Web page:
The MicroWave Handwarmer Pogies from Immersion Research are a well-thought-out design for those looking to keep their hands comfortable and warm while paddling during a cold weather or cold water season. How is the user experience of the Immersion Research MicroWave Handwarmer Pogies (MSRP $40)? Well, first things first, I have general criteria that any cold weather hand protection must have.
Kyle’s Cold Weather Hand Protection Criteria
- Comfortable: It should offer a better experience while wearing it than not.
- Warm: Just right. Not too hot. Not too cold.
- Dexterity: I need to perform all essential paddling skills with relative ease.
Kyle’s take on the Microwave Handwarmers
Locations used: Green River Narrows (NC), Cheoah River (NC), Big Creek (TN), Tellico River (TN), Chattooga River (GA/SC), Isle of Skye (Scotland), and so much more.
A variety of designs exist to protect my hands from cold water while paddling. Gloves, mitts, and pogies. At the beginning of my paddling career, I spent more time in paddling gloves, but as years have passed, I have become fonder of pogies. With pogies, I am able to maintain close contact with the paddle shaft surface while maintaining a comfortable temperature. If conditions get unbearably cold, I can easily layer pogies and gloves.
The design approach to pogies is relatively simple: an attachment point with each pogie and paddle shaft, and an enclosed area for a paddler to grip the paddle shaft while minimizing expose to cold weather. Popular designs are constructed with a specific variation of neoprene in a long-cuff or short-cuff structure. Easy enough, right?
Mark Patterson is shown here using the Microwave Handwarmers during a Wintertime Largemouth Bass Fishing Excursion.
The short-cuff of the MicroWave Handwarmer Pogies is designed with intent, and after only a few paddling excursions, I had a clear understanding of why this choice was made. While paddling on many of the creeks in the southeast, I frequently toggled between being engaged and disengaged from a pogie. Whether it is stiff-arming a rock, making an adjustment to my sprayskirt, or performing an on-water rescue, the short-cuff demonstrated a distinct advantage over long-cuff models. The short-cuff was noticeably quicker to disengage from as well as re-engage with. With a comparable long-cuff design, there were several instances where I would disengage from the pogie to stiff-arm a rock, and would remain disengaged from the pogie for the remainder of the rapid, due to difficulty with re-engaging with the pogie.Kyle on a chilly day at Bear Creek Falls on the Cheoah River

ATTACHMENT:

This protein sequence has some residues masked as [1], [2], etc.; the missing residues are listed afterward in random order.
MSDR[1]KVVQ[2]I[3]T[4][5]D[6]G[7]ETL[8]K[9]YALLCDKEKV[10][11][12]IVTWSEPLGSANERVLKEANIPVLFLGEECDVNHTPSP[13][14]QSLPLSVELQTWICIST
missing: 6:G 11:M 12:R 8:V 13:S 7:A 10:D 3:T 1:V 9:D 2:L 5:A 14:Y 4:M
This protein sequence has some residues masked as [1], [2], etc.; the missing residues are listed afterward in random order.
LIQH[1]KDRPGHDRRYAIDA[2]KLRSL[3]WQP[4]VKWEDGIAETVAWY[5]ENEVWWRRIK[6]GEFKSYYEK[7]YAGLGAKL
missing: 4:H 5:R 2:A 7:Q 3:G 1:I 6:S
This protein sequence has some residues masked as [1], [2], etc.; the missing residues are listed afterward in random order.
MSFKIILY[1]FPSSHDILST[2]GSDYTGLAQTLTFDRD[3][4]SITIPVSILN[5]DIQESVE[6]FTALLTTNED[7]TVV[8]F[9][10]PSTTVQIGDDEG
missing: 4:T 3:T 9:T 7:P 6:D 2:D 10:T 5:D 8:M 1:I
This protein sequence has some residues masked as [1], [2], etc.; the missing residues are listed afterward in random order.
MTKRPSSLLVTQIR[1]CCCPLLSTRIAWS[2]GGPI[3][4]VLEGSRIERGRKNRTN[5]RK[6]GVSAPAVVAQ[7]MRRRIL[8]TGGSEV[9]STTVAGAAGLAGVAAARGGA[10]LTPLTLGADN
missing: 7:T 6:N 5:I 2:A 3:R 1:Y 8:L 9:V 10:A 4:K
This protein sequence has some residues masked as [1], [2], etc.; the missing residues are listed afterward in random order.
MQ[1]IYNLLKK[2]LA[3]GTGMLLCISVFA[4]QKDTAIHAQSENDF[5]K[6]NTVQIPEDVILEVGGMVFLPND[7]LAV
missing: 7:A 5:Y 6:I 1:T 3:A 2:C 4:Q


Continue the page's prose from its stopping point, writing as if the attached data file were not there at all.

But long-cuff pogies are warmer. Correct? This hypothesis did not hold valid during my side-by-side comparisons. My comparable long-cuff design deflected water and wind to the forearm, which was protected from the elements by drysuit sleeves. The short-cuff of the Immersion Research MicroWave Handwarmer pogies deflected water and wind to the base of the wrist, which was also protected from the elements by drysuit sleeves, and blocked water and wind from sneaking its way onto my hands with neoprene shields at the access point of each pogie. The short-cuff and long-cuff designs were well insulating while upright and effectively warmed my hands after a quick roll.
There were a few other features that stood out about the MicroWave Handwarmer Pogies. The heavy-duty, abrasion resistant neoprene can withstand a significant amount of punishment! Also, the Velcro attaching each pogie to the paddle shaft is strong as well as easy to trust. Encounters with rocks, trees, and portage routes can be catastrophic for a piece of gear, but this product maintains the same standard seen with Immersion Research’s line of sprayskirts: reliable and durable construction for the most aggressive of environments and users. The Velcro stays in place and holds reliably after several iterations of clumsily attaching and ripping the Velcro apart.
All things considered, I recommend the Immersion Research MicroWave Handwarmer Pogies for those looking for warm hands on the river or creek while maintaining dexterity and comfort. This design has been effective on straight or bent paddle shafts, in whitewater conditions, and while sea kayaking on the coast. I am currently testing other cold weather gear from Immersion Research, so keep on the lookout for those reviews.
Words by Kyle Thomas, Effort Inc.